A multiple questionmaster calls his own bluff

We should cherish Robert Robinson as we used to cherish Evelyn Waugh, says Sheridan Morley; Skip All That by Robert Robinson, Century, pounds 15.99
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The Independent Culture
When I grew up, I wanted to be Robert Robinson; others of my 1963 ITN graduate-trainee generation had their sights set on Robin Day or Alistair Burnet, but Robinson was always my man. First of all, long before it was fashionable, he had a healthy disregard for, and distrust of, politics and politicians; secondly, he had a prodigious capacity for work - at one stage I seem to recall him writing a Sunday movie column while chairing Today, Call My Bluff, The Book Programme, Points of View, Ask The Family and Vital Statistics simultaneously on BBC sound and vision; and thirdly he always managed to imply that he had really meant to be somewhere else at the time.

For years I vaguely imagined him on leave from some rather elegant Oxford or Cambridge professorship, and I was a little nervous that these memoirs would turn out to be another port-drenched anthology of favourite High Table or Garrick anecdotes; I should have known better. Skip All That works as a wondrous comic novel, as well as an autobiography. Like two other, but curiously lesser-known Radio 4 broadcasters, Paul Vaughan (with whom he shared a headmaster) and Christopher Matthew, Robinson has a perfect ear for the eccentricities of outer-London suburban life in the years just before or after World War Two.

Robinson now turns up all too seldom on the airwaves, but can usually be seen popping into the more rarified delicatessens along the King's Road in Chelsea; that is now where you'll also find Sir Dirk Bogarde, and though I have no evidence that they have ever met, they remind me irresistibly of those two little men who used to pop out of weather-forecasting huts, Bogarde severe and gloomily predicting rain and frost, while Robinson beams with the promise of eternal summer.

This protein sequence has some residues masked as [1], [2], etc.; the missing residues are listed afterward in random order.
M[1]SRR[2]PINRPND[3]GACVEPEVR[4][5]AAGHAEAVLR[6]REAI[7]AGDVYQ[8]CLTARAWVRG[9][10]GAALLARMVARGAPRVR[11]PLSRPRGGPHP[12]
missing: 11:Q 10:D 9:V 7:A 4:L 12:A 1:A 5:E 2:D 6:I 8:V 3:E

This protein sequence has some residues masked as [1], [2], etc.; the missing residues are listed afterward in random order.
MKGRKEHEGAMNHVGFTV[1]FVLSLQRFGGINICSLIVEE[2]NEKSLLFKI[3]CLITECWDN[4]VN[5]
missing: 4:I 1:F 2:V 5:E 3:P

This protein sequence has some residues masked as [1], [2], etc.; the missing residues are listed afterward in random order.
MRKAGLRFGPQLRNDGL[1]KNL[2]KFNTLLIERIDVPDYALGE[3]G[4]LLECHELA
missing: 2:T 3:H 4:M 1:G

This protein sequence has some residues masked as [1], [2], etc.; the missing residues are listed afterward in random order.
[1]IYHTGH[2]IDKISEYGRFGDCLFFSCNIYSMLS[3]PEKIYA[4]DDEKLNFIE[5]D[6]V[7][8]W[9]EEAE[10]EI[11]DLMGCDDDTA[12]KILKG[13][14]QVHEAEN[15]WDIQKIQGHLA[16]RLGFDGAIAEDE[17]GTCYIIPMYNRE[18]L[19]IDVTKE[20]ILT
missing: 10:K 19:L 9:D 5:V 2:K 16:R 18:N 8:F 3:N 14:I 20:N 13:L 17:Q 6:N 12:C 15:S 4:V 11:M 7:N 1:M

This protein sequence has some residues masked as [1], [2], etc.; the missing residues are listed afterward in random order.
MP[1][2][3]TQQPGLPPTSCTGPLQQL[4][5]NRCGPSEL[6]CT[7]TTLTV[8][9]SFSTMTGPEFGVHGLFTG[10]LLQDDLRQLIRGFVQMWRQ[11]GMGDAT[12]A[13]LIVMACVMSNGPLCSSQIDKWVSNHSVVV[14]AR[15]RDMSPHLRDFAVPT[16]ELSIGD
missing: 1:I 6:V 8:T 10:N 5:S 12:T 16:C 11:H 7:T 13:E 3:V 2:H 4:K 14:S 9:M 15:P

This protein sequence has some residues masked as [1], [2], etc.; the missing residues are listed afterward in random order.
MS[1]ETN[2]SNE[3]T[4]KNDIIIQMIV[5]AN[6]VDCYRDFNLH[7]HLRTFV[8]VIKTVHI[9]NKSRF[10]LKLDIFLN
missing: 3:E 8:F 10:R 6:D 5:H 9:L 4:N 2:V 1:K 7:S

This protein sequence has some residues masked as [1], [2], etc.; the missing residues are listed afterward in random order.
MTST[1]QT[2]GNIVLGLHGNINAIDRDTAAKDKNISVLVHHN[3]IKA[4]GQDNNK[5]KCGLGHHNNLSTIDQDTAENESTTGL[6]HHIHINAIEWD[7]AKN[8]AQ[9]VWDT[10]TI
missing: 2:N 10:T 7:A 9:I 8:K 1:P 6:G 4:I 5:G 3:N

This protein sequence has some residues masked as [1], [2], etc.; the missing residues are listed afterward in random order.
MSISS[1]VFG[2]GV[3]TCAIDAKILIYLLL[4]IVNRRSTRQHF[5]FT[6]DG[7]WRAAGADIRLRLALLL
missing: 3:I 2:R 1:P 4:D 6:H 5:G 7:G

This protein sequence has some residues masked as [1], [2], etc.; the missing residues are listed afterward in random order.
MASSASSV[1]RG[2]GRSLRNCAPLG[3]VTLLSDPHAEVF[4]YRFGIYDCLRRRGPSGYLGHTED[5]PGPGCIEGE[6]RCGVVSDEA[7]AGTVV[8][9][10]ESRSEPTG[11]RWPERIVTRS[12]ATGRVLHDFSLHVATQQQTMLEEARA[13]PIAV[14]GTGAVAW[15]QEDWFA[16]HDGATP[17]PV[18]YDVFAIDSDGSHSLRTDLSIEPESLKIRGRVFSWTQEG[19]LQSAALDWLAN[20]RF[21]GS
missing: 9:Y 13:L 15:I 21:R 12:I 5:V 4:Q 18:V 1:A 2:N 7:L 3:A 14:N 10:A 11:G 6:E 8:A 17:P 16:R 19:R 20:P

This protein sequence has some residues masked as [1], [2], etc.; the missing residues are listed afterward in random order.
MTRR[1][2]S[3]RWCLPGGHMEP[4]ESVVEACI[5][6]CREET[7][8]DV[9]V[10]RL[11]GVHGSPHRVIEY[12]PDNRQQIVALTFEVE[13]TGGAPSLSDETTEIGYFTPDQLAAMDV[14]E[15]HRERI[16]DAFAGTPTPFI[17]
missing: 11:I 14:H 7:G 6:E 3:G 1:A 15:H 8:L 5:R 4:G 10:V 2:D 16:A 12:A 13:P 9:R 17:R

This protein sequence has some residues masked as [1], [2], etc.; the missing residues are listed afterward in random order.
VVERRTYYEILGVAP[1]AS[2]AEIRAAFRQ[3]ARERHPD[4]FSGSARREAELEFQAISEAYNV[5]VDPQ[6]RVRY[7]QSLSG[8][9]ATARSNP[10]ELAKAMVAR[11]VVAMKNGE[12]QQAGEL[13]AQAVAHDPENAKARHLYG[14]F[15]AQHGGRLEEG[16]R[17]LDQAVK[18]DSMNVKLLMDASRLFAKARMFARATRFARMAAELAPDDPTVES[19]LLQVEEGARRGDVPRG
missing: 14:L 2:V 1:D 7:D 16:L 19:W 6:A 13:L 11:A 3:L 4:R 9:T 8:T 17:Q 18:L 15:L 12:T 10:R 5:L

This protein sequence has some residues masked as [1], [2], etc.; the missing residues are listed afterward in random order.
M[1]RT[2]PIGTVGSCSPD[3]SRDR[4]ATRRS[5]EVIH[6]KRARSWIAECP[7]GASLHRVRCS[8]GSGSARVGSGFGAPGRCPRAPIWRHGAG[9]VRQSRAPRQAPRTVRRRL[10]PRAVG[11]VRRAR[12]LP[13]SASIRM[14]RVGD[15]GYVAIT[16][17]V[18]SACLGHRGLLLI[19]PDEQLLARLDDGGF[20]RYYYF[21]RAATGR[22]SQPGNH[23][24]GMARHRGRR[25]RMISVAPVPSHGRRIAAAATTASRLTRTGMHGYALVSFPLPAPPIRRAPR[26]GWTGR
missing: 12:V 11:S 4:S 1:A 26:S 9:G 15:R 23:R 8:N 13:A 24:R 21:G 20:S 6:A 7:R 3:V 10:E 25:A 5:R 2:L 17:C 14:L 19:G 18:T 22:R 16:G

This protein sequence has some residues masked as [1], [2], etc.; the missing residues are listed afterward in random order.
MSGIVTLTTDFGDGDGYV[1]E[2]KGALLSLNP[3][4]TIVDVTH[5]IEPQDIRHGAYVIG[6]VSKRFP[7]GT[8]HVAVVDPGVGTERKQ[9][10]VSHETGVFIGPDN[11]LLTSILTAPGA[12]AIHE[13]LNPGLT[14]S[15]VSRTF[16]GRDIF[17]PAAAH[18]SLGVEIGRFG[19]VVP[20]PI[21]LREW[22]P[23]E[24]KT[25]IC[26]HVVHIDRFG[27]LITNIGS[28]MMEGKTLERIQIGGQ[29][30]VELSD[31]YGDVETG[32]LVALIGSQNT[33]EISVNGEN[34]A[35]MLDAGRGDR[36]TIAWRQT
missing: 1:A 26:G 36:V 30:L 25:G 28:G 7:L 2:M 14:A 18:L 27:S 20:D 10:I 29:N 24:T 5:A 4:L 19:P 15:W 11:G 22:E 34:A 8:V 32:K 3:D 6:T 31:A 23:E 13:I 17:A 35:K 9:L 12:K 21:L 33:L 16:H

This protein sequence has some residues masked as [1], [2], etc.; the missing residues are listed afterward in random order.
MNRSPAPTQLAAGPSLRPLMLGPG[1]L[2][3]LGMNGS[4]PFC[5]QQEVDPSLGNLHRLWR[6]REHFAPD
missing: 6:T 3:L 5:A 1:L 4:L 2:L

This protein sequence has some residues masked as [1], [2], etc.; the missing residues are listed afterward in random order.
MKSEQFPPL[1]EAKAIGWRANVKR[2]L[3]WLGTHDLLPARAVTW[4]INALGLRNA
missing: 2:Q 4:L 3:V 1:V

Only occasionally in this book can there be found a sense of waste or regret, although looking back he feels he should have done something more meaningful with his life than journalism or broadcasting. Like many of us who had Nevill Coghill as an Oxford tutor, he seems to think he has never quite managed to deliver the right essay in the right week to the right man, although I would argue that some of his documentaries, notably the quest for B Traven, author of Treasure of the Sierra Madre, will live as long as arts programmes are valued or discussed.

Here too are ruefully funny accounts of trying to act with John Osborne and an increasingly recalcitrant Jill Bennett, of a pitched battled with Edith Sitwell and an unwise attack on American students published in Time magazine.

Robinson also has a dramatist's ear for great dialogue: interviewing Jayne Mansfield he asks about rumours that her bathroom has carpeted walls: "To which do you refer?" she trumps him, "I have 13". And a world of Strindbergian marital gloom is revealed when, after witnessing several decades of work, his mother asks his accountant father, "You like figures, don't you?" and he replies simply "No".

Far and away the best autobiography of the year, Skip All That is also infinitely sad in the realisation that, were you to start in television now, it would be impossible to make a living out of it as Robert Robinson has done. By the standards of today's tele-children he is politically incorrect, far too knowledgeable and ultimately not desperate enough to be allowed to earn a living in front of camera or microphone. He remains the last of the gentleman broadcasters, and we should cherish him as we used to cherish Evelyn Waugh.